'It was a punch to the gut': Comedian Hari Kondabolu addresses The Simpsons' response to The Problem with Apu

Hari Kondabolu talks about the reaction to his documentary The Problem With Apu and how he's feeling about The Simpsons these days.
Hari Kondabolu's new stand-up comedy special 'Warn Your Relatives' is available on Netflix now. (Netflix)

Originally published May 10, 2018

Nearly five months after comedian Hari Kondabolu released his documentary The Problem with Apu, The Simpsons addressed his criticisms of the character on an episode of the show.

Now, in a conversation with q's Tom Power, Kondabolu has opened up about the episode, which many fans found to be unsatisfactory and dismissive, and which he says was "a cop out."

On the episode "No Good Read Goes Unpunished," Lisa Simpson glances over at a framed picture of Apu on her nightstand that reads, "Don't have a cow, Apu." (20th Century Fox)

The episode titled "No Good Read Goes Unpunished" features a scene with Marge Simpson sitting in bed with her daughter Lisa, reading a book and attempting to make it inoffensive for 2018. Lisa says, "Something that started decades ago and was applauded and inoffensive is now politically incorrect. What can you do?" The shot then pans to a framed picture of Apu on the nightstand. Marge responds, "Some things will be dealt with at a later date," and Lisa adds, "If at all."

"It was a punch to the gut," says Kondabolu. "It wasn't even just a punch to the gut as an Indian-American who made a documentary that, I thought, was thoughtful in addressing that character... I was disappointed as a Simpsons fan because it was like really? You're going to throw Lisa under the bus? If there was ever a social justice warrior archetype it's Lisa Simpson."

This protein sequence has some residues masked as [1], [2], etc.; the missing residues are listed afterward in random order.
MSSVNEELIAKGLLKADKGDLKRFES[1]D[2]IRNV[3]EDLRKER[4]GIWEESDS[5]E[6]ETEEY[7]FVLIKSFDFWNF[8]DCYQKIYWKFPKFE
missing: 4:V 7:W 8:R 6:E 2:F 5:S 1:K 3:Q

There's a degree of white fragility that I did not expect at all.- Hari Kondabolu

Kondabolu goes on to say that this response from The Simpsons' showrunners reveals a sensitivity to criticism and what he sees as "a degree of white fragility" that he didn't expect from a show that's been on the air for 30 years. 

"You're telling me that somebody makes a documentary like 28, 27 years into your show, and criticizes one particular thing and gives the reasons for it, and you can't handle it?" says Kondabolu. "How fragile are you? You should ignore it, or you should address it. But that was a cop out. That's just an insult."

As a filmmaker, Kondabolu has faced online criticism for his own perceived sensitivity — for being too "politically correct" or "inoffensive" — but as a comedian, he says he's used to making art that takes big swings and sometimes causes offence. It's something that he acknowledges in his new Netflix comedy special, Warn Your Relatives.

"[It] makes me frustrated when I get called 'politically correct' or I get called 'inoffensive.' I'm like, I am offensive it just depends on who is the audience. Some people very much find me offensive. Some people walk out of the shows… I'm not against the idea of shock. I mean there's a lot of shock in the [Netflix] special but I like shock when it's directed toward something, when the direction of the joke is going after power or power structures."

As a comedian, Kondabolu's career has been focused on questioning institutions and stereotypes — just like the big one he covers in his documentary — but more than anything else, he just wants to make people laugh. "Making people laugh is the bottom line," he says.

His new comedy special Warn Your Relatives is available on Netflix now.

Written by Vivian Rashotte. Interview with Hari Kondabolu produced by Vanessa Nigro.

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